The Harlem School of the Arts has been teaching local children everything from music to dance to theater to visual arts for decades and was one of New York's most treasured educational institutions. Yet in recent years, the nonprofit school has met with financial ruin and sadly been forced to close its doors, cutting the opportunity for young people with talent the same opportunity as those who can afford Manhattan's pricier arts schools.
It is unclear whether or not the school, which offered many classes for free or by scholarship and served 3,000 students a year, will ever open again.
This is a clear example of what Music Unites is working to prevent through raising funds for schools just like The Harlem School of Arts. Without places such as this, talent cannot be nurtured and dreams go unlived for future generations. Ms. Akeju, the former president of the school, who attended as 13-year-old girl in 1964, tells the New York Times in this week's article on the closing:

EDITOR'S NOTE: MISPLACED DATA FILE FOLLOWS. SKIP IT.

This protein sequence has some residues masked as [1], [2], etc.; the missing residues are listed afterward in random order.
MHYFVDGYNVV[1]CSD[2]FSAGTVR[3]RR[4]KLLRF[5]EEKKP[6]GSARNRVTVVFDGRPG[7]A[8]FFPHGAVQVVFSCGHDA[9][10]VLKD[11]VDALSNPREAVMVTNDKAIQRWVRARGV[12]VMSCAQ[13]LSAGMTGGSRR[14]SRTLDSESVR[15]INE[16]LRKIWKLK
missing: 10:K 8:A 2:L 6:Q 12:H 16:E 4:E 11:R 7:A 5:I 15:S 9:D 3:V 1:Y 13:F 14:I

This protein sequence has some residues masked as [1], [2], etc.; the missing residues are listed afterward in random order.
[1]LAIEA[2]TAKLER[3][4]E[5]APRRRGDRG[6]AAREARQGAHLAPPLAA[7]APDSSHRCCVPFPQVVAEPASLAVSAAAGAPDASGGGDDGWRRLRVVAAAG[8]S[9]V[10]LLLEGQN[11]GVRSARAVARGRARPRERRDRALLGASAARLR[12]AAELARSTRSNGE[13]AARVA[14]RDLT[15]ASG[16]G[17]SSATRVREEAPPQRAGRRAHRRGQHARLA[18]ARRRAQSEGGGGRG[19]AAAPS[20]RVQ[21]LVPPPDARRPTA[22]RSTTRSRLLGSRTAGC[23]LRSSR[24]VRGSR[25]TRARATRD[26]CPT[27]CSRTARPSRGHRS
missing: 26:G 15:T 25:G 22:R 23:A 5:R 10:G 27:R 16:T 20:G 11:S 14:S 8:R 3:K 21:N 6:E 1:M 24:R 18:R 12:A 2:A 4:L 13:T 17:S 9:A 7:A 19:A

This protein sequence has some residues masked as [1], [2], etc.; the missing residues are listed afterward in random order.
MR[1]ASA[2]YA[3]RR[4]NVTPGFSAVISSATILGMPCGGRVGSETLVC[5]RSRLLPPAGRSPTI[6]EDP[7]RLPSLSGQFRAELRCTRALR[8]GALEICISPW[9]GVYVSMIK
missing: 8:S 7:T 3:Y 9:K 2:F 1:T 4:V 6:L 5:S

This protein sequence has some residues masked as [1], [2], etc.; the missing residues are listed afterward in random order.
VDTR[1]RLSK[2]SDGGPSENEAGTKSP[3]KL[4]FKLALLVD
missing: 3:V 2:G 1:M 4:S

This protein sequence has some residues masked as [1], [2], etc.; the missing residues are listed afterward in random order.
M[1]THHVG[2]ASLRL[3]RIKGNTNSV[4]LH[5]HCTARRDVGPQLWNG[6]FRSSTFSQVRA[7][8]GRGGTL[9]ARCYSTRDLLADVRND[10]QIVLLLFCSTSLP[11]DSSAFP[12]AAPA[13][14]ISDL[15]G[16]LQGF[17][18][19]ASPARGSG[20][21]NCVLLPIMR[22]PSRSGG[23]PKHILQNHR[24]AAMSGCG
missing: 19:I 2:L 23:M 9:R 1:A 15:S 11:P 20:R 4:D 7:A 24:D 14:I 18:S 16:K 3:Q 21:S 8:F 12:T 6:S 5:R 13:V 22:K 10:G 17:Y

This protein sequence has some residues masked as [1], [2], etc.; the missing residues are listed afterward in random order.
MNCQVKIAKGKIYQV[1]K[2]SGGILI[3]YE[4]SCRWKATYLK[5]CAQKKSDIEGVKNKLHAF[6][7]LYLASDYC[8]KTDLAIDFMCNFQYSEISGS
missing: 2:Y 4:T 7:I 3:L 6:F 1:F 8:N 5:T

"It was the first time I saw people that looked just like me doing the things that I loved to do," she said. "You could make it as an artist. You could be an opera singer. Before that it was just a fantasy. It really changed my life."
Music Unites recently brought Capitol Records artist Jaicko to meet with the children at St. Mark the Evangelist School in Harlem and has held many other outreach programs that bring established and emerging musicians into the school systems to interact with the students.
The charity will be holding a benefit concert with world-class violinist Charlie Siem at Spin NYC on April 29 that will help us continue with these types of programs. All proceeds from ticket sales will go to Music Unites to help bring music education into underfunded and underserved inner city schools. Do your part and buy a ticket of the Music Unites website -- the cost is just $40.
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